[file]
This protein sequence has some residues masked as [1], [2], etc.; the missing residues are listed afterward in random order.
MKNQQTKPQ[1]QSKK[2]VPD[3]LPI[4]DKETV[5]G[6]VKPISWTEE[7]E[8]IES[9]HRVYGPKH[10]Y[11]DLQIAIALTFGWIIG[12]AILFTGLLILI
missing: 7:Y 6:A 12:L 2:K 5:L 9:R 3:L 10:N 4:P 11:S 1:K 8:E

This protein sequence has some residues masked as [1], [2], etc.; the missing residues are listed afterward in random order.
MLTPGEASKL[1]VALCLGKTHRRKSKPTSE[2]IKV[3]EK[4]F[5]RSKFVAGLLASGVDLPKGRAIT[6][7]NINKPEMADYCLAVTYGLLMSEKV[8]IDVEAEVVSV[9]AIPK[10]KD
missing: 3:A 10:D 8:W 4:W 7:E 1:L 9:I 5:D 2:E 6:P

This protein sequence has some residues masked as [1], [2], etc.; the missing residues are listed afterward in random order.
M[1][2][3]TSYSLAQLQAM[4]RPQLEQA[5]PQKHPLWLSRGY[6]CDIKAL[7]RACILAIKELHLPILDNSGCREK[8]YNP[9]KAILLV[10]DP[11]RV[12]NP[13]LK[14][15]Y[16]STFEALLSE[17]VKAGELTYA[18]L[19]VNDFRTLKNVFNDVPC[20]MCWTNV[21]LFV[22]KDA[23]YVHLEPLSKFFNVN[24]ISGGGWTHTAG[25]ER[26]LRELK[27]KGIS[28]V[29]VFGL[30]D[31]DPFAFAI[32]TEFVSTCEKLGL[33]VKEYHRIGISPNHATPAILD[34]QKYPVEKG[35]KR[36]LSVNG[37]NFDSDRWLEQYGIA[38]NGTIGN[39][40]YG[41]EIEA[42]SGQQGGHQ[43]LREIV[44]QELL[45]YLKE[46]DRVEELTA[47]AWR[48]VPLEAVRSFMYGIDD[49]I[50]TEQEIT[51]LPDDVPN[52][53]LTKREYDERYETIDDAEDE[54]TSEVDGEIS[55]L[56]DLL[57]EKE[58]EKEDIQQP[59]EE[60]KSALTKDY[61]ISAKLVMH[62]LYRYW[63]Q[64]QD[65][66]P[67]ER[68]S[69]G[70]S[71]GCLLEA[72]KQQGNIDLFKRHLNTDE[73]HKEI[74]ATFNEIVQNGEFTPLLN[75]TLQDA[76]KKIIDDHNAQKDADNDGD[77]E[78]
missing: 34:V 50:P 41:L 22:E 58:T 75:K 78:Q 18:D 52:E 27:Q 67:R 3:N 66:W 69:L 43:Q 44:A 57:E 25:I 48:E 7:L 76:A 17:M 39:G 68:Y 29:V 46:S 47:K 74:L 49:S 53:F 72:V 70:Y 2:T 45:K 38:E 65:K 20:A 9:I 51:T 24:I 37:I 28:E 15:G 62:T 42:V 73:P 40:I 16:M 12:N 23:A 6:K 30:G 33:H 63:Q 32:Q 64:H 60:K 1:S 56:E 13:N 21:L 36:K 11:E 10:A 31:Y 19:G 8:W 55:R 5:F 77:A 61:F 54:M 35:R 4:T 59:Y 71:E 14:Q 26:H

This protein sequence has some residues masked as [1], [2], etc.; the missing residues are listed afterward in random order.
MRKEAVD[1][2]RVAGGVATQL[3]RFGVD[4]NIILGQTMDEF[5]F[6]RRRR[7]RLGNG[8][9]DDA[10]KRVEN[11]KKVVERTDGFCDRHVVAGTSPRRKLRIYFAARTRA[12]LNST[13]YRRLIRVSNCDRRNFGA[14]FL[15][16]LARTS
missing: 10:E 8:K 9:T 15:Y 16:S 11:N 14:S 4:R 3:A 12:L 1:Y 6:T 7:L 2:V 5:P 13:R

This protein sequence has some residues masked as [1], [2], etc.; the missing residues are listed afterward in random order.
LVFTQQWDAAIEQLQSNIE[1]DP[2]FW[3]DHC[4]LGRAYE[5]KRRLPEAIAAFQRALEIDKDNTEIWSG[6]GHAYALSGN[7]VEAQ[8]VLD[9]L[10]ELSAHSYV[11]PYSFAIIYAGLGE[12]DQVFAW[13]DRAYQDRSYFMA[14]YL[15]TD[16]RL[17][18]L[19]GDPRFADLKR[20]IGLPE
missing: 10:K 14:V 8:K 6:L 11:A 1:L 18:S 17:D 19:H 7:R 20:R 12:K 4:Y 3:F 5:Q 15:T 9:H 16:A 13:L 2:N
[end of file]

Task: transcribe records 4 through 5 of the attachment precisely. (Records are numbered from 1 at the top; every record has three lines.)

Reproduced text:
This protein sequence has some residues masked as [1], [2], etc.; the missing residues are listed afterward in random order.
MRKEAVD[1][2]RVAGGVATQL[3]RFGVD[4]NIILGQTMDEF[5]F[6]RRRR[7]RLGNG[8][9]DDA[10]KRVEN[11]KKVVERTDGFCDRHVVAGTSPRRKLRIYFAARTRA[12]LNST[13]YRRLIRVSNCDRRNFGA[14]FL[15][16]LARTS
missing: 10:E 8:K 9:T 15:Y 16:S 11:N 14:S 4:R 3:A 12:L 1:Y 6:T 7:L 2:V 5:P 13:R

This protein sequence has some residues masked as [1], [2], etc.; the missing residues are listed afterward in random order.
LVFTQQWDAAIEQLQSNIE[1]DP[2]FW[3]DHC[4]LGRAYE[5]KRRLPEAIAAFQRALEIDKDNTEIWSG[6]GHAYALSGN[7]VEAQ[8]VLD[9]L[10]ELSAHSYV[11]PYSFAIIYAGLGE[12]DQVFAW[13]DRAYQDRSYFMA[14]YL[15]TD[16]RL[17][18]L[19]GDPRFADLKR[20]IGLPE
missing: 10:K 14:V 8:K 6:L 11:A 1:L 18:S 17:D 19:H 7:R 20:R 12:K 4:Y 3:F 5:Q 15:T 9:H 16:A 13:L 2:N